Sunday, 18 January 2015

Another ludicrous policy - from the usual stable


The recent, tragic attacks in Paris - and the heightened security situation that has inevitably followed - has of course thrown up the question of whether the police and the security services have enough powers to deal with the threat posed by extermist violence.

An open and shut case, you might think. It's understandable for the public to be worried; for law enforcement agencies to try to do everything they possibly can to stop such atrocities; and for governments to listen to both.

Except for our old friend: unintended consequences.

Now some of the proposals announced recently, in particular by UK Prime Minister David Cameron, are eminently sensible. More resources for the security services. Joint cyber warfare trials, or 'wargames', with the Americans.

And there's plenty more that everyone can have an opinion about, but that's still in the realm of contestable, arguable, testable data and good sense. And that was already floating about in the public policy arena, either in Bills presently before Parliament or in draft proposals by Ministers. Should IP matching be brought in, to make sure that the police can see who's using an any one device at a particular time and place? Should the police and the security services be able to see the 'headers' of your email traffic, basic details about the websites you've looked at, and who you've phoned, for the last twelve months - excluding the actual content of those communications, which would have to await a warrant? Well, we'd argue probably not, and we have good authority: the Deputy Prime Minister himself has just declared such measures to be 'un-British' (whatever that means). But it's at least worth having the debate.

What is not debatable the desirability and practicality of another item on the Prime Minister's wish list: banning encryption, the process by which messages are unbreakably encoded by the senders.

It can't happen, so it won't happen. Forcing big social media companies to keep information sounds big. It isn't, because it's impossible. Apple now makes its iMessage content unreadable and unsaveable by anyone except the sender, so good luck with getting the suits from California to hand stuff over - since they don't have it themselves, they reside in an entirely different legal jurisdiction, and they can't be touched by UK law.

There might be a tiny bit of efficacy here, if a crackdown on established social media sites pushes some violent extremists out of those easy-to-use and easy-to-access spaces, and into the open. But the much more likely outcome? All that open source encryption software out there will just mutate more quickly, more punishingly, and in ever more complex ways, allowing even more anonymous communications. It's the same set of paradoxes that undermines the case for 'we must keep everything' in the first place: in fact, the first line of defence against terrorism is properly integrated human intelligence, done well. A massive flood of data from almost every side might make things worse, because the haystack in which the needle sits would just get bigger and bigger. Even tech-savvy Conservative activists are hanging their heads in shame and muttering about becoming seen as 'the stupid party'.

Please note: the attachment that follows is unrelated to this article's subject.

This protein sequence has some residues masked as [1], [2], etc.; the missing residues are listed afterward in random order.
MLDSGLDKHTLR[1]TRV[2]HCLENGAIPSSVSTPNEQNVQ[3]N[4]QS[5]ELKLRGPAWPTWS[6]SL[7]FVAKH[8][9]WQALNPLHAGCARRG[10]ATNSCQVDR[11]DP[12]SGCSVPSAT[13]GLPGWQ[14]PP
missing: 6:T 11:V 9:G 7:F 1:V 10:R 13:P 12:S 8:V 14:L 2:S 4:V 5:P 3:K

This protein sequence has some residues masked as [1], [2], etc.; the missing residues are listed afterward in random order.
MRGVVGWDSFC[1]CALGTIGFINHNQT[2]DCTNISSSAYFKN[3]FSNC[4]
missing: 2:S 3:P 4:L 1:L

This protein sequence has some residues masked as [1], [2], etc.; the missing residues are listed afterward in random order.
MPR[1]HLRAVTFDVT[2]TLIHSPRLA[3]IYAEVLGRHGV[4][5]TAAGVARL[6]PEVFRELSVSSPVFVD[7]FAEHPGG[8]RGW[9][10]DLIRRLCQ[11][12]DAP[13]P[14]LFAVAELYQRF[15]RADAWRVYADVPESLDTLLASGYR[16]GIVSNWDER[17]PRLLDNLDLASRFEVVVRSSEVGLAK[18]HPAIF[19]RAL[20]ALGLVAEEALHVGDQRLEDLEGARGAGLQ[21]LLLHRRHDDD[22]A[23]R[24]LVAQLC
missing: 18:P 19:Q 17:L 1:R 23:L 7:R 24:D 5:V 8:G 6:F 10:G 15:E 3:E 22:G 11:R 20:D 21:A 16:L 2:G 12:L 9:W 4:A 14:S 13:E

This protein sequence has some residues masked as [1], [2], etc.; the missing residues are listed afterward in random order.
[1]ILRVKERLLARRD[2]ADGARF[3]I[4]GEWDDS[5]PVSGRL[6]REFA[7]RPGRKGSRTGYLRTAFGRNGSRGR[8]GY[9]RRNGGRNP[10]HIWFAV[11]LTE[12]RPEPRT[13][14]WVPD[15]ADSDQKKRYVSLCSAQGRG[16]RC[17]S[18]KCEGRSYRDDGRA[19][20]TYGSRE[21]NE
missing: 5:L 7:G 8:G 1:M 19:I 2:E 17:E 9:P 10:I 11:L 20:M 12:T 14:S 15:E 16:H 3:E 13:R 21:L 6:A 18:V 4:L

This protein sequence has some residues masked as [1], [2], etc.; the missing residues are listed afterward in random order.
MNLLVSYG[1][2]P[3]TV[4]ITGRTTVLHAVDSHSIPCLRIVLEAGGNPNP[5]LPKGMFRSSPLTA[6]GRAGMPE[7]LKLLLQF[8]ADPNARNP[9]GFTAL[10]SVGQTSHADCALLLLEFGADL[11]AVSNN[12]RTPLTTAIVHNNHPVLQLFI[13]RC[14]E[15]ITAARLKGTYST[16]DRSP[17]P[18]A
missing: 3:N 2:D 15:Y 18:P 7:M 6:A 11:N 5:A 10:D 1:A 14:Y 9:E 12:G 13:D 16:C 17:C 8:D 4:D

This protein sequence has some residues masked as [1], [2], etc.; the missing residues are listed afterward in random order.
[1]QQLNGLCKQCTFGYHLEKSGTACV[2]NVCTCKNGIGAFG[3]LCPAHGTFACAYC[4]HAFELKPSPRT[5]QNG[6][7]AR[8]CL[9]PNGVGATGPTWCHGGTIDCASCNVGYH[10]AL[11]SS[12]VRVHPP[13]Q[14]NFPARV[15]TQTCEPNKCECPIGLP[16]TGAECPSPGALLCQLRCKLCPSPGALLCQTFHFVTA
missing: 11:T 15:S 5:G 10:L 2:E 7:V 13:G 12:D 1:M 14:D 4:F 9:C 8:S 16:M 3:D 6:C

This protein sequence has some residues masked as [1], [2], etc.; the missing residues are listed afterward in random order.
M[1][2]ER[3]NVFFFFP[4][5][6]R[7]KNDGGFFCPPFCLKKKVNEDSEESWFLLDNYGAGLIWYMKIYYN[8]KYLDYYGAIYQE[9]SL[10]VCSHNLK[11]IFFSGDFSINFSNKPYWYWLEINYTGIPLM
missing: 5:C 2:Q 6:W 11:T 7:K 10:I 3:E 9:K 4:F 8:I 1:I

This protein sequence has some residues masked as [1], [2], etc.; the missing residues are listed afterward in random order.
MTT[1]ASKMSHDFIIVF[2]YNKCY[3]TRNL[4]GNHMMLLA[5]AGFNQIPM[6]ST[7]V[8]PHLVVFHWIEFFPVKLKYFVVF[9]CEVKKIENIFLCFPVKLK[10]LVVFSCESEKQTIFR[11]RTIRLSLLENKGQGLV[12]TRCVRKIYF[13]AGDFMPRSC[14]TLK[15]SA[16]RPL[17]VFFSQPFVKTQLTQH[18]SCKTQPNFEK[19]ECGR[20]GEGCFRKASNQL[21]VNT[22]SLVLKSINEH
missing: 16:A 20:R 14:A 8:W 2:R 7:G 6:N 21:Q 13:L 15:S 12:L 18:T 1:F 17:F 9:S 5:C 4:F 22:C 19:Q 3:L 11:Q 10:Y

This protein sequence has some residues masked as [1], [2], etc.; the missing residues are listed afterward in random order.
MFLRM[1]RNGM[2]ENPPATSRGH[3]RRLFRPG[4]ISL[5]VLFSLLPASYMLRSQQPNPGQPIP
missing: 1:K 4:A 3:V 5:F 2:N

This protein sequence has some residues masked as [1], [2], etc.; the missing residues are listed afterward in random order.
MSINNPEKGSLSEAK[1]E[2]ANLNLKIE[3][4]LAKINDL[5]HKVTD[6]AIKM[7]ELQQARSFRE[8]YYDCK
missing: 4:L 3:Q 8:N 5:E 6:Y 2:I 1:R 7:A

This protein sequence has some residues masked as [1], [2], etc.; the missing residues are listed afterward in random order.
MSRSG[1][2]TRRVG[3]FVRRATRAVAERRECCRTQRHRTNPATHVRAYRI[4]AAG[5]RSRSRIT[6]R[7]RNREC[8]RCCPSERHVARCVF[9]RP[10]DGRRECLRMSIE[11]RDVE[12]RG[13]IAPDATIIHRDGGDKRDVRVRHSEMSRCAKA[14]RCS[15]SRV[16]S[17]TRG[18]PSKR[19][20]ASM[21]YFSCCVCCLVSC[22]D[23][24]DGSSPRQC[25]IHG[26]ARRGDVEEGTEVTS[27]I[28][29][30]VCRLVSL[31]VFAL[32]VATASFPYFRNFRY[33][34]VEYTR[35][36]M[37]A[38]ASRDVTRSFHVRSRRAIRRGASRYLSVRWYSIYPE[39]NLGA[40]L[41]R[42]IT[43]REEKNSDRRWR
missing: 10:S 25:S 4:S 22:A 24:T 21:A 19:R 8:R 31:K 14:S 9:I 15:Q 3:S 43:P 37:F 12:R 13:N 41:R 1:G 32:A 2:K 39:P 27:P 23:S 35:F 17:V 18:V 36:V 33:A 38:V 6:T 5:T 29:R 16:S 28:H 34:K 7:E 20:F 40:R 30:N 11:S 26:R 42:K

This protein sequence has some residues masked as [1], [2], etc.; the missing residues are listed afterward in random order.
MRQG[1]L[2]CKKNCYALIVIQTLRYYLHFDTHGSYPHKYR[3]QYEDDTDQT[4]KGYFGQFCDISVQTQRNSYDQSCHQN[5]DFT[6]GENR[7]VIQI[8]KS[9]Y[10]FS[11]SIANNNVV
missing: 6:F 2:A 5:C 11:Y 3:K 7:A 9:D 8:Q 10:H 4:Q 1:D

Do we really think that everyone else, from absolutely every other country in the world, will really leave their encrypted devices at Passport Control? Can we make them hand them in? Do we want to open up a great big back door in all our communications, just ready for hackers and criminals (who understand this world much more clearly than do the authorities) to pour through? Do we want to endanger our world-beating industrial lead in software design, secure banking and academic security research? It's just really pitiful, ill-thought-out mush. In the bin it goes.

Anyway, it's all part of a bigger picture. What is so worrying about this simple dunder-headedness is that it is part of a pattern. Of a Prime Minister who inhabits a fantasy land of 'I want this to happen, so it must'. Of a civil service that has been so denuded of wise old heads, and is overworked and demoralised, that they can't even tell the wood from the trees any more.

Over the last year or two 'Public Policy and the Past' has dissected a whole raft of government policies that are never going to happen, that should never have been talked about, or that should never have been launched. Remember those checks that landlords were going to make on nationality? Remember Universal Credit (no further explanation required)? Remember the 'scientific' basis for the badger cull? Remember the laughable attacks on the European Court of Human Rights, and the massive tax cuts that will supposedly follow a Conservative victory in the upcoming General Election?

Shredded. Every single one. Just like this ridiculous, absurd and embarrassing proposal - just the latest doomed to sink without trace.

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